December 13, 2021

1897 Wool Crazy Quilt

This family heirloom quilt has some unique embroideries and provides a glimpse into the quiltmaker's personality.  (And no, I did not leave my scissors on the quilt by mistake.  They are embroidered with a variegated wool thread, giving them a wonderful metallic appearance!)

Here's what the quilt owner told me about the quilt:
I believe it was made by my great-grandmother, Johanna Gerbracht (born: 1865).  She was married to Henry Gerbracht (born: 1863).  They lived in Chatsworth, IL.  The best record I have online says that she married Henry in 1888.  That would make the quilt (dated: 1897) around their 10 year anniversary.  Online records show that she had three children, one of whom was born in 1898/1897.  You would know better than I, but that quilt doesn't scream baby quilt to me.  So I'm assuming that she made it for her and her husband. 

There are plenty of photos below, and you can see some other views of the quilt and listen to more descriptive information in a short video.

There were several kinds of damage to the quilt.

Very worn fabric, before patching

After patching (red triangle at top of photo)

Fabric with many tiny holes, before patching

After patching (long shape on right edge of photo)

Worn background with embroidery motif, before conservation

After conservation (towards left side of photo)

A second worn background fabric, before


The owner decided to have me not patch the few places where the fabric was totally missing because those spots weren't really eyesores.  The was also missing or damaged embroidery, both along patch edges and in motifs in the shapes.  I didn't replace any of the embroidery.  All I did was lightly stitch down loose ends that were dangling off the quilt.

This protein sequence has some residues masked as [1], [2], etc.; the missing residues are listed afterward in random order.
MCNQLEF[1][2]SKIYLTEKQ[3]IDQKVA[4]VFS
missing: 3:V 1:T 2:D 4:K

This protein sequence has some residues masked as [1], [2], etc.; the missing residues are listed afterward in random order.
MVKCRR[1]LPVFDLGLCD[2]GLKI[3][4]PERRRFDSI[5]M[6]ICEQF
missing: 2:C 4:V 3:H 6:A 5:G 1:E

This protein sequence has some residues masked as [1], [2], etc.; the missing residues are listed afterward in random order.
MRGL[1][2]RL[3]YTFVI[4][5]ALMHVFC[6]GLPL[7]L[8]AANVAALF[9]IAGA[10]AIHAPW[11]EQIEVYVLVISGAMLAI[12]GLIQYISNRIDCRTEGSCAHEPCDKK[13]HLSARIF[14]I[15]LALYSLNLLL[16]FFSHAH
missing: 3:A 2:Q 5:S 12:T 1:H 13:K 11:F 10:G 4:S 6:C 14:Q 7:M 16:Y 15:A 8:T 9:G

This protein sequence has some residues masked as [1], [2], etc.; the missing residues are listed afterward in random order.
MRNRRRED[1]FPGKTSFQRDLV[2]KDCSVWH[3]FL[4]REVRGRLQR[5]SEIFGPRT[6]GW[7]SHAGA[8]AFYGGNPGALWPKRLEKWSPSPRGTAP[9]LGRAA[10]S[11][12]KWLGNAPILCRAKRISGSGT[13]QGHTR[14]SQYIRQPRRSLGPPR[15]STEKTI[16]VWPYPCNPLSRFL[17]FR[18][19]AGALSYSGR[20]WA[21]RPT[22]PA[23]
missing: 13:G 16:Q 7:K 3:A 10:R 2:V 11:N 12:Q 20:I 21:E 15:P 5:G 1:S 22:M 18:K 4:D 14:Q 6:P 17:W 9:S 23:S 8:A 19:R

Here's the entire quilt:

The glimpse that I caught of Johanna Gerbracht's personality is a penchant for geometry and a flair for geometric design.  Be on the lookout in these photos for the evidence of that.

This is a dated quilt.  Here are photos before and after the patching of the shape beneath the date.

The quilt also bears several initials.  This set is especially ornate.  I mended the tear at the top of the piece.

And, here are lots of embroidery details!  Notice the intriguing edging embroidery throughout.

Acorns and cattails.

Interlocking rings, red flower buds, and a French knot paisley.  My favorite edging design is at the lower left, along the navy shape.

My patches - lower left black, upper right teal shield-shape.  And conservation in the background fabric to the left of the daisies.

Geometry!  Cubes on the left, faceted cones on the right, triangle upper left, plus another French knot paisley and a delicate fan.

Detail of the central birds area. 
Here you can see one of the three French knot hearts around the birds. 
They contain the words Faith, Hope, and Love.  
This was a very happy marriage, I think!

So many exciting edging designs, plus anchors.

Star in pentagon at the top.

There are two of these fancy triangles on the quilt!  Chain stitches and French knots.

The back is a heavy black cotton.  It is attached to the top with pick stitching that catches the seam allowances of the top, without going through to the front of the quilt.

The sides are stitched with a knife-edged finish, front and back edges turned in towards each other.  They are stitched shut with black running stitches. 

If you enjoyed this post, you can see and hear more about this quilt in a short video.


  1. Wow that is an amazing quilt. I especially like the triangles made out of chain stitch and french knots.

    1. I agree! I've not seen anything like those triangles before. That takes some stitching skill to keep the lines parallel!